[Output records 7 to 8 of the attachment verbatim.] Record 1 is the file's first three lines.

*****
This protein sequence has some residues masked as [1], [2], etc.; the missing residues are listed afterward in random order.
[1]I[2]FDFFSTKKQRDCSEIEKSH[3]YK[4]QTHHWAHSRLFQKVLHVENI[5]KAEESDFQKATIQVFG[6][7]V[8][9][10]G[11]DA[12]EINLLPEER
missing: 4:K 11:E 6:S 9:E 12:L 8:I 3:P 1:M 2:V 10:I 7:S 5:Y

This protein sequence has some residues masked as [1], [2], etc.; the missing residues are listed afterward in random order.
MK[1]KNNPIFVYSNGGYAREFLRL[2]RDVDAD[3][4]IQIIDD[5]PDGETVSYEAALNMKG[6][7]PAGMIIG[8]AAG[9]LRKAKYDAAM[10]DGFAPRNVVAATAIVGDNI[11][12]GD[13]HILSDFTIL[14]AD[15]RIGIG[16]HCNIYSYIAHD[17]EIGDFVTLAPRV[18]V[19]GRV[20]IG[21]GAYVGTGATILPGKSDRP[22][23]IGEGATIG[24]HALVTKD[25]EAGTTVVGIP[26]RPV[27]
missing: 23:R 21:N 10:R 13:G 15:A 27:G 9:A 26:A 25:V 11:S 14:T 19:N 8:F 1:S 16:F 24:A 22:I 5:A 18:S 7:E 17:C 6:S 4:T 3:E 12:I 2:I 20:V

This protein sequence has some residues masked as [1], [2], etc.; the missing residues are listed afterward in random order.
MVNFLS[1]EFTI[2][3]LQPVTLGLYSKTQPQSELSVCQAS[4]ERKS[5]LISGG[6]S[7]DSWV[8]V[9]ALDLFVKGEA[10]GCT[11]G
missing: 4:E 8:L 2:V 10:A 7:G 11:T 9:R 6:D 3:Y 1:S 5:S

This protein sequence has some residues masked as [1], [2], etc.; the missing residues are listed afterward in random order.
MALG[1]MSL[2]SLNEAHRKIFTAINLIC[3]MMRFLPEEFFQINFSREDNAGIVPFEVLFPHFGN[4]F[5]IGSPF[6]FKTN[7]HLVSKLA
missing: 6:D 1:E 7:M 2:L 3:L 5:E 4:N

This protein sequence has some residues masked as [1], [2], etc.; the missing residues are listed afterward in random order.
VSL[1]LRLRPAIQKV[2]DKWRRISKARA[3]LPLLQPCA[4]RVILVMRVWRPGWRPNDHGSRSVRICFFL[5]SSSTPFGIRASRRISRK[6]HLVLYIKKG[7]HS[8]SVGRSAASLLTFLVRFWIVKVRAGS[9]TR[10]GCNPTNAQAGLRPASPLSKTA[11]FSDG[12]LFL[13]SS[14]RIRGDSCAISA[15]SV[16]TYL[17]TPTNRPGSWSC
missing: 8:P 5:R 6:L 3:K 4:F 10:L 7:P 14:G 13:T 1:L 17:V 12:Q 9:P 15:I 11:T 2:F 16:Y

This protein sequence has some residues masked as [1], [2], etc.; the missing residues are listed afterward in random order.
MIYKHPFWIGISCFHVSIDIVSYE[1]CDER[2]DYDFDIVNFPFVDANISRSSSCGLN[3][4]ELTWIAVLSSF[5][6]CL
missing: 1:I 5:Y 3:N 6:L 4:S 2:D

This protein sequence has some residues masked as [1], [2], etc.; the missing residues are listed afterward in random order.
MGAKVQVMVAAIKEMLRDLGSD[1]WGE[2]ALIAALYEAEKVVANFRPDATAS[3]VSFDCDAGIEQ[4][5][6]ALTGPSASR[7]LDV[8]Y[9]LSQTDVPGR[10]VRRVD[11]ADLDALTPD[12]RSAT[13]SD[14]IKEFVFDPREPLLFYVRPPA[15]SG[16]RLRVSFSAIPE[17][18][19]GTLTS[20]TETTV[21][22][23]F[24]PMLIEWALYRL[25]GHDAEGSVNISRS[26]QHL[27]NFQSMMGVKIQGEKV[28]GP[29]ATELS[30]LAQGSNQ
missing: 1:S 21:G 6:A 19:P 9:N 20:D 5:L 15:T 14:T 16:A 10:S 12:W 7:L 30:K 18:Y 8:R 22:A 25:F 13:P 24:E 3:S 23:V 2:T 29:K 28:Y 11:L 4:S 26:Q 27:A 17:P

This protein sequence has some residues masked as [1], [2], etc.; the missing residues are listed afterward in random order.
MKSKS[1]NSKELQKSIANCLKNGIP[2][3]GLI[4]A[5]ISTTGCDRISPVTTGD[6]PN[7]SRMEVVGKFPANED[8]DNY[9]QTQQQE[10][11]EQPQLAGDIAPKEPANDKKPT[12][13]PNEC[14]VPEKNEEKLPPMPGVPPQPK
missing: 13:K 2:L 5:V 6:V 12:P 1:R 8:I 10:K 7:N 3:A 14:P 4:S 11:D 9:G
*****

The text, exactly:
This protein sequence has some residues masked as [1], [2], etc.; the missing residues are listed afterward in random order.
MGAKVQVMVAAIKEMLRDLGSD[1]WGE[2]ALIAALYEAEKVVANFRPDATAS[3]VSFDCDAGIEQ[4][5][6]ALTGPSASR[7]LDV[8]Y[9]LSQTDVPGR[10]VRRVD[11]ADLDALTPD[12]RSAT[13]SD[14]IKEFVFDPREPLLFYVRPPA[15]SG[16]RLRVSFSAIPE[17][18][19]GTLTS[20]TETTV[21][22][23]F[24]PMLIEWALYRL[25]GHDAEGSVNISRS[26]QHL[27]NFQSMMGVKIQGEKV[28]GP[29]ATELS[30]LAQGSNQ
missing: 1:S 21:G 6:A 19:P 9:N 20:D 5:L 15:T 14:T 16:A 10:S 12:W 7:L 30:K 18:Y 8:R 22:A 25:F 13:P 24:E 3:S 23:V 2:T 29:K 28:Y 11:L 4:S 26:Q 27:A 17:P

This protein sequence has some residues masked as [1], [2], etc.; the missing residues are listed afterward in random order.
MKSKS[1]NSKELQKSIANCLKNGIP[2][3]GLI[4]A[5]ISTTGCDRISPVTTGD[6]PN[7]SRMEVVGKFPANED[8]DNY[9]QTQQQE[10][11]EQPQLAGDIAPKEPANDKKPT[12][13]PNEC[14]VPEKNEEKLPPMPGVPPQPK
missing: 13:K 2:L 5:V 6:V 12:P 1:R 8:I 10:K 7:N 3:A 14:P 4:S 11:D 9:G